Anthony Rizzo continues to build his reputation as the [insert hyperbolic superlative of choice] leadoff hitter, and he’ll be followed once again by Kris Bryant. Albert Almora Jr. is batting third with a lefty on the mound, Javy Baez will hit cleanup, and Willson Contreras bats fifth.
Addison Russell moves up to the six spot, Ben Zobrist is down at seven and playing right, and Ian Happ will bat eighth. That gives the Cubs seven right-handed batters in a row after Rizzo, which is a little concerning to me. Yes, they’re facing a lefty, but one with very distinct reverse splits. Oh well, maybe the Cubs know something I don’t.
Coming off of five games in four days and facing seven more games over the next seven days, the Cubs are going to have to stretch the rotation out just a bit. As such, Luke Farrell will be taking Monday’s start after the Cubs extended the lead Sunday afternoon and allowed Joe Maddon to keep the swing-reliever on the bench.
This is Farrell’s second start this season, the first of which also came in the aftermath of a doubleheader. He only lasted 2.2 innings in Cincinnati back on June 23 and he has only gone more than two full innings twice this season, so the bullpen is still likely to get a workout in this one.
Farrell has flashed pretty good stuff, as evidenced by an 11.89 K/9 mark that comes from using his slider as an effective out pitch. The big righty can get a little loose with the fastball, though, leaving it up in the zone to generate a high percentage of fly balls. If the wind keeps up — it was blowing from the north at 12 mph (that’s in from left field) — as of post time, it will help to knock some of those down.
On the mound for the Snakes will be 29-year-old Patrick Corbin, a southpaw who’s in the midst of what is shaping up to be easily the best season of his career. He’s only 6-4 over 20 starts, but he’s putting up just shy of 11 strikeouts per nine inning and is only walking 2.57 batters in that same relative period. As if 3.24 ERA wasn’t strong enough on its own, his 2.82 FIP and 2.80 xFIP say he should be even better.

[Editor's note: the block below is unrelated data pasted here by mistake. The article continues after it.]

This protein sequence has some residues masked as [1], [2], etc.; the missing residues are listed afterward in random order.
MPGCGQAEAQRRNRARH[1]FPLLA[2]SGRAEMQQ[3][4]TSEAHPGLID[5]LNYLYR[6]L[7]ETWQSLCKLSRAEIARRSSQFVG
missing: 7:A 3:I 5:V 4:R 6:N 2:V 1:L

Corbin does run a little hot-and-cold, alternating big offensive outbursts with really stingy outings, something that has really been on display since the end of May. But even when he’s allowing several earned runs in a game, he’s limiting the big flies. With only three home runs allowed over his last 53 innings (0.51 HR/9), Corbin will force opponents to beat him with base hits.
If you put together the increased strikeouts with the dearth of homers, you might conclude that Corbin leans heavily on his sinker and slider. And you’d be right. He’s throwing his four-seam less than ever, opting for the two-seam and slidepiece at a higher percentage that in any previous season.
The breaking ball makes up nearly half his offerings to left-handed hitters, which is interesting when you consider that lefties actually hit him better than righties. Lefties don’t see the sinker very often, so it’s basically an even split of four-seams and sliders, with the former opening at-bats and the latter ending them.
Righties will see the four-seam about a quarter of the time and will get a much heavier dosage of sinkers, with the slider coming in more at the end. That has been working really well for Corbin when he pitches away from the desert, as he’s held righties to a .181/.253/.272 line on the road this season. Lefties, however, have crushed him.
His overall reverse split is more muted (and wOBA favors RHH), but it’s even more so when he pitches on the road. Lefties carry a .333/.442/.528 line with a .419 wOBA against Corbin when he’s a visitor (only a 43-batter sample, but still), so of course Rizzo is the only left-handed hitter in the lineup while Jason Heyward and Kyle Schwarber sit on the bench. Makes complete sense.
We’ll see whether the Cubs can defy those numbers and make me look like an idiot when they face off with the D-backs at 7:05pm CT on NBC Sports Chicago and ESPN (out of market only).
— Chicago Cubs (@Cubs) July 23, 2018